Fixing my "hollow" problem.
   

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Fixing my "hollow" problem.

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  • My horse is hollow
  • Dressage hollow above the bit

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    12-05-2011, 01:52 PM
  #1
Foal
Fixing my "hollow" problem.

The last few dressage shows I have attended, I have gotten the remark that my horse was hallow. I've been trying to get him not hallow for a while, but nothing seems to be working very well. Any suggestions?

Thanks =)
     
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    12-05-2011, 01:57 PM
  #2
Super Moderator
Do a search here on the forum for threads about getting a horse "on the bit". Because this is what is happening , no doubt. Your horse is "above the bit" most likely (would need a video to be sure), so you will need to work on getting him to accept the bit. Then you would work on more engagement, too.

Do you have and use a dressage instructor?
     
    12-05-2011, 01:58 PM
  #3
Foal
Quote:
Originally Posted by tinyliny    
do a search here on the forum for threads about getting a horse "on the bit". Because this is what is happening , no doubt. Your horse is "above the bit" most likely (would need a video to be sure), so you will need to work on getting him to accept the bit. Then you would work on more engagement, too.

Do you have and use a dressage instructor?
I do have an instructor, but my horse refuses to do it lol. But thanks!
     
    12-05-2011, 02:51 PM
  #4
Started
Quote:
Originally Posted by Crazy4CodyCole    
I do have an instructor, but my horse refuses to do it lol. But thanks!
Your horse refuses to do what? Not be hollow? That's a training issue- you and your instructor need to work on your horse, getting him to move forward and accept the bit. If your horse is hollow, there's really not much point of anything else in dressage. The first step is getting the horse to start carrying his weight well, and being hollow isn't it. What does your horse do if you don't have contact? Does he reach forward to get it? If not, that's a good place to start working.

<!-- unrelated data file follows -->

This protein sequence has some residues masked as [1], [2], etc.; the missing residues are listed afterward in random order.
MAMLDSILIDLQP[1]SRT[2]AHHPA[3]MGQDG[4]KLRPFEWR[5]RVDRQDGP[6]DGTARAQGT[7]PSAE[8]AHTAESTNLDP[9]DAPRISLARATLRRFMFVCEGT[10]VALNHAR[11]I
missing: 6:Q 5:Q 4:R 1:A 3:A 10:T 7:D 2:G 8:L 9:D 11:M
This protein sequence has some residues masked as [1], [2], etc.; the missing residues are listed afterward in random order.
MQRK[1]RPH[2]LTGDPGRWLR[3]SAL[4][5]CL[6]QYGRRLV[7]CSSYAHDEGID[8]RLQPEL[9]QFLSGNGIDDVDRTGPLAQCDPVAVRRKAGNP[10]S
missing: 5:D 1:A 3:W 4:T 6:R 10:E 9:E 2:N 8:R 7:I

12-05-2011, 10:53 PM
  #5
Trained
Firs step - don't blame your horse. This is a rider issue.

Are you able to ride an experienced, educated school horse that will work 'on the bit'? The best way to learn how to ride a horse 'on the bit' is to first get the feel on an experienced horse. Otherwise you are working towards a goal, but don't know exactly what that goal is.

What have you done to try and prevent your horse from coming hollow?
     
    12-06-2011, 02:38 PM
  #6
Weanling
Quote:
Originally Posted by Kayty    
Firs step - don't blame your horse.
Quite true!
But also consider what being hollow means: it's a sort of flinching away from your weight, which MIGHT mean he's sore. Unfortunately, the very act of sinking away can MAKE a horse sore too.

So the more you work on it, if he keeps trying to avoid discomfort by going hollow, the worse he's going to feel feel afterwards.

I would suggest giving him a little time off, then starting again in a long, low frame, let him stretch out. And keep checking to see if his back is sore. (Some horses are very fussy about the tiniest discomfort, so it might not be much, but there you go, you still have to deal with it.)
     
    12-06-2011, 05:53 PM
  #7
Showing
My horse used to be hollow and we found the right trainer that taught ME how to ask him for it and to keep him on it.

A horse ONLY knows what he is taught. And he ONLY does it when you give the right aids correctly.

I suggest you ask your trainer to school your horse to be on the bit so YOU can see what it looks like, then she (or he) can teach YOU how to get your horse to do it too.
     
    12-07-2011, 06:13 PM
  #8
Weanling
Look in the dressage section of this BB - I have provided many details on using the long and low technique to eliminate hollowing - it WILL take a while since you need to develop a topline where horse can comfortably hold their head and neck and have enough proper muscle not to run, etc.
     
    12-07-2011, 07:47 PM
  #9
Foal
Thanks guys =)
     

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